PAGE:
Currently, if someone wants to change their eye color, they're limited to using colored contact lenses. However, Dr. Gregg Homer, a US physician, is currently testing a laser that will permanently change eye color from brown to blue.
The laser uses 2 frequencies of light that are absorbed by dark color, and the dark pigment is heated and destroyed, and eventually removed. Homer's company, Stroma Medical, says the laser energy is completely absorbed by the pigment and does not damage the rest of the eye. In the first week post treatment the eye color turns darker. Then, in the next one to three weeks, as the pigment (melanin) is absorbed, the eye turns bluer. Since the melanin does not regenerate, the change is permanent.
There are significant safety concerns that have been expressed about this procedure. Some have said that the pigment is there for a purpose, and fear that removing it will impair the ability of the eye to control the amount of light that enters. Dr. Homer responds that the treatment only removes the pigment from the surface of the iris. He said that this is only 1/3 to 1/2 of the thickness of the pigment on the back of the iris, and has no medical significance.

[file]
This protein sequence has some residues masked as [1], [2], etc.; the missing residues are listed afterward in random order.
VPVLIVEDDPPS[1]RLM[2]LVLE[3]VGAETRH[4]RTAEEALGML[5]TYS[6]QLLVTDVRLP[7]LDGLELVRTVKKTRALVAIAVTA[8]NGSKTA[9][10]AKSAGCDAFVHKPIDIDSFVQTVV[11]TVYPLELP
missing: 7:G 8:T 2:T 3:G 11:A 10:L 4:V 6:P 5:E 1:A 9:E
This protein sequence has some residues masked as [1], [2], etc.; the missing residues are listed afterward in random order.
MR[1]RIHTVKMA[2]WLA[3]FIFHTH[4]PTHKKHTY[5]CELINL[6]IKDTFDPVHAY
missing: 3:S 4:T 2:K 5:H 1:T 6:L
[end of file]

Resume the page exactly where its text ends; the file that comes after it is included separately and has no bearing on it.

The initial tests were done on animals. The human tests were first done on cadavers, and in August 2010 tests were begun on human subjects in Mexico. All the Mexican patients were very nearsighted, and were offered free lens transplants for participating in the study. Seventeen people have been treated so far, and they are extensively monitored for safety concerns before and after the procedure. The company hopes to launch its product overseas in 18 months, and to launch in the US in about three years.
Gerald N Bock MD
Stockton & Lodi, CA